The West African Ebola virus outbreak underlined the importance of delivering mass diagnostic capability outside the clinical or primary care setting in effectively containing public health emergencies caused by infectious disease. Yet, to date, there is no solution for reliably deploying at the point of need the gold standard diagnostic method, real time quantitative reverse transcription polymerase chain reaction (RT-qPCR), in a laboratory infrastructure-free manner. In this proof of principle work, we demonstrate direct performance of RT-qPCR on fresh blood using far-red fluorophores to resolve fluorogenic signal inhibition and controlled, rapid freeze/thawing to achieve viral genome extraction in a single reaction chamber assay. The resulting process is entirely free of manual or automated sample pre-processing, requires no microfluidics or magnetic/mechanical sample handling and thus utilizes low cost consumables. This enables a fast, laboratory infrastructure-free, minimal risk and simple standard operating procedure suited to frontline, field use. Developing this novel approach on recombinant bacteriophage and recombinant human immunodeficiency virus (HIV; Lentivirus), we demonstrate clinical utility in symptomatic EBOV patient screening using live, infectious Filoviruses and surrogate patient samples. Moreover, we evidence assay co-linearity independent of viral particle structure that may enable viral load quantification through pre-calibration, with no loss of specificity across an 8log-linear maximum dynamic range. The resulting quantitative rapid identification (QuRapID) molecular diagnostic platform, openly accessible for assay development, meets the requirements of resource-limited countries and provides a fast response solution for mass public health screening against emerging biosecurity threats.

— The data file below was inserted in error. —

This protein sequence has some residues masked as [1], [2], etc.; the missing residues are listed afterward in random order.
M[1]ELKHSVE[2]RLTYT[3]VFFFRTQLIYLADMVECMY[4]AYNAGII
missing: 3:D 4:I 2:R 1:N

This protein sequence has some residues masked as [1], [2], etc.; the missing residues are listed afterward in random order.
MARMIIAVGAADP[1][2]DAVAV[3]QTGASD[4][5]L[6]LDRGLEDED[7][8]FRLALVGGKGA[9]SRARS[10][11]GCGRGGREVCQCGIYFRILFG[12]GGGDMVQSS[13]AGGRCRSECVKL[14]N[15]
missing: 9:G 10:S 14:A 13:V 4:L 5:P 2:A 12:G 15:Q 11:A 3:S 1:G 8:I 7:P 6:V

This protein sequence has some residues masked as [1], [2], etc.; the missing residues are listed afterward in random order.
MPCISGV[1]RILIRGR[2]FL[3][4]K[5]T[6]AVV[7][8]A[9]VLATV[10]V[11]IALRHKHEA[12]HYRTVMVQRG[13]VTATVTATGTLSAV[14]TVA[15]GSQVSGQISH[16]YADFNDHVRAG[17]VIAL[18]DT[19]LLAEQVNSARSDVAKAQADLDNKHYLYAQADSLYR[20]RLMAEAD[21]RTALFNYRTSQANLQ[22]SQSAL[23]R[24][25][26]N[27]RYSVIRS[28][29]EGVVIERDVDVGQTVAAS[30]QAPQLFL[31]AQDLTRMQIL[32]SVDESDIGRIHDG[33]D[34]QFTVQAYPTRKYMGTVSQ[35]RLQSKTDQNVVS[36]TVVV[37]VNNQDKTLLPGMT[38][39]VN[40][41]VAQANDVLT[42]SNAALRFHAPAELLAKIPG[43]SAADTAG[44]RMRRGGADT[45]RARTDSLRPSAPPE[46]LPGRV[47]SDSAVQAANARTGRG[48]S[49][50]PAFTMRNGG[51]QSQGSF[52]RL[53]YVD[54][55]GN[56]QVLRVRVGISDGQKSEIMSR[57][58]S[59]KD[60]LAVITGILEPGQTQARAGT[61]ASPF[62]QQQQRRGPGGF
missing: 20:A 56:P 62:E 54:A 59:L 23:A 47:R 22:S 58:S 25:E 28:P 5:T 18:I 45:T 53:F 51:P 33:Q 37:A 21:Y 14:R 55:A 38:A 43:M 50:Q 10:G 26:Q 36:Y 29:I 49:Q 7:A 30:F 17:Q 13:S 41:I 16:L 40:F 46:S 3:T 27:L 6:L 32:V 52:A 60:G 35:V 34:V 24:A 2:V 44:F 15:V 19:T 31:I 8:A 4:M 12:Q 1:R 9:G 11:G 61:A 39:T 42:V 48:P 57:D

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We extend our thanks to Mrs Lindsay Rudd, Dr John Murphy and Professor Jane Lewis for their continuous support and constructive input in the management of this work. We also acknowledge the valuable regional insight of Dr Clement Opoku-Okrah and Dr Alex-Yaw Debrah in regulatory affairs, politics, sociological/anthropological input to system/SOP design and preparation for in-country testing of platform robustness in a laboratory infrastructure-free manner. The EbolaCheck project was funded by grant no. 13335 of the Research for Health in Humanitarian Crises (R2HC) Programme managed by ELRHA. The Research for Health in Humanitarian Crises (R2HC) programme aims to improve health outcomes by strengthening the evidence base for public health interventions in humanitarian crises. Visit http:// www.elrha.org/work/r2hc for more information. The £8 million R2HC programme is funded equally by the Wellcome Trust and DFID, with Enhancing Learning and Research for Humanitarian Assistance (ELRHA) overseeing the programme's execution and management.
© 2017 The Royal Society of Chemistry.